For most beginner athletes, progressive overload on a weekly level works. This is because the adaptations you make take hold in a rapid fashion, on the order of days or even perhaps hours. In addition, the fatigue you generate is not great because you are just starting out. So, the balance of improved fitness and higher levels of fatigue is such that you can continue improving fast enough to handle adding harder and harder workouts every week.
Why “Easy-to-Hard” Doesn’t Work for Ultrarunners
However, as you become a more experienced runner (and all ultrarunners are experienced runners) this balance of fitness and fatigue gets turned on its head. The adaptations required for improvement take longer to sink in, on the order of weeks and months. And in almost all cases, the cumulative fatigue from a month’s worth of training outstrips your body’s ability to adapt. You are literally worse at the end of the month compared to the beginning. Athletes at this level require a different way of prescribing hard workouts during any training phase, compared to the training structure you–like my wife–used for her first half marathon.
Do the Hardest Workouts First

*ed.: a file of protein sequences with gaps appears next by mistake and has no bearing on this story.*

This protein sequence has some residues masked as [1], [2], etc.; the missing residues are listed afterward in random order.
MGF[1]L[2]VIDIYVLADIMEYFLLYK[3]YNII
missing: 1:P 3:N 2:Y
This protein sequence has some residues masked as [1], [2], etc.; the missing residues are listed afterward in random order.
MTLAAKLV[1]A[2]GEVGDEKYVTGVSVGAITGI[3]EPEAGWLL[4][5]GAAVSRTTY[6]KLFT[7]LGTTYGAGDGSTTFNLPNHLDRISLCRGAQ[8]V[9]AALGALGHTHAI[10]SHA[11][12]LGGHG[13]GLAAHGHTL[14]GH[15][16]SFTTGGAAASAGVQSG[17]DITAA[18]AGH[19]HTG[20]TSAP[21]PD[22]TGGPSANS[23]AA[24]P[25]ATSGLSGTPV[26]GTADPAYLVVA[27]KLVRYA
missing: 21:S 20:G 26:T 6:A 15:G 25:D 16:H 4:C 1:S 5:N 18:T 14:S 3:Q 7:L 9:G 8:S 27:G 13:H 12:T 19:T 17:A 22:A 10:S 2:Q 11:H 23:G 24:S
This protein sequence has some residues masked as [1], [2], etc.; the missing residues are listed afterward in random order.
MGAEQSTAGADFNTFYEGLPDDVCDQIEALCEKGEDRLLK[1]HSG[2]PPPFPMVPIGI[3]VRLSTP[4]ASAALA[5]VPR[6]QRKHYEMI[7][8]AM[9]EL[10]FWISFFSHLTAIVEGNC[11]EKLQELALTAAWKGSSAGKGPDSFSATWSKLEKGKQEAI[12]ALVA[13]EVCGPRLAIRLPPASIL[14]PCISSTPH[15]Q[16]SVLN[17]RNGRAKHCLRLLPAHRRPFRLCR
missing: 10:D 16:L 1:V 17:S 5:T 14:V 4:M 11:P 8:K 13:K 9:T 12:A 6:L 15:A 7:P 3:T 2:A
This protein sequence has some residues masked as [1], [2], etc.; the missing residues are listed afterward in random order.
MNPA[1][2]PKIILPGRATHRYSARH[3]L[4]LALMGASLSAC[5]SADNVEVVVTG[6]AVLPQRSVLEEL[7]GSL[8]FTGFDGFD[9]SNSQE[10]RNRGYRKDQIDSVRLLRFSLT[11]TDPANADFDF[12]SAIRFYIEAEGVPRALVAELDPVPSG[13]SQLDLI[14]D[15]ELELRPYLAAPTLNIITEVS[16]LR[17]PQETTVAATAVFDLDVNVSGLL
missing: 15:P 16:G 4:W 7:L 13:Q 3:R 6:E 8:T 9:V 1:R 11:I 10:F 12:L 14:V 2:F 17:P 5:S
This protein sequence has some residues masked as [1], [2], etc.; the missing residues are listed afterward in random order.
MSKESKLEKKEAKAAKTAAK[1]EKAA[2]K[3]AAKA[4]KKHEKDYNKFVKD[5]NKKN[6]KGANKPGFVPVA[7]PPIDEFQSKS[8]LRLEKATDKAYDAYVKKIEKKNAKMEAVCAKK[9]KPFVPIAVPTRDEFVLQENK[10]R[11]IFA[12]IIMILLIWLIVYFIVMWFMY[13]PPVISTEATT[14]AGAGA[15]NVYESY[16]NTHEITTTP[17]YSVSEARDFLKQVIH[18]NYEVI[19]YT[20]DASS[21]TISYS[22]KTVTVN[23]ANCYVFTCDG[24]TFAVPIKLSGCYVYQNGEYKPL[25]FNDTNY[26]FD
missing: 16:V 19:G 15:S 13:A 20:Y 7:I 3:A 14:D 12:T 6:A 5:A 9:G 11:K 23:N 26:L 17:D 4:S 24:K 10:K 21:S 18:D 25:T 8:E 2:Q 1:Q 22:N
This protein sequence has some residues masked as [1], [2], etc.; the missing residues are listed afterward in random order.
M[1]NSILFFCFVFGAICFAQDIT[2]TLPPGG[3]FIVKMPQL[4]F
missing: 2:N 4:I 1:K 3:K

As an ultramarathon athlete, you are better off completing your hardest workouts (like a 8x hill repeat workout) when you are most rested, and then backing off the volume of workload (to perhaps a 6x hill repeat workout) as you accumulate fatigue over time. For instance, let’s say you are working on pace at lactate threshold with 10-minute TempoRun intervals and the first workout of your training block is a workout consisting of 4 x 10-minute TempoRun intervals.
As you go through the training phase, fatigue accumulates at a faster rate than you can adapt, meaning you literally have less capacity to do hard work. Therefore, the specific workload (4X10 minutes in this case) for each workout should gradually go down. In the calendar below, I’ve outlined how this would work. Note that the hardest workouts are first (using the red spotlight). Then, as fatigue sets in during subsequent weeks, the volume of the hard workouts is reduced.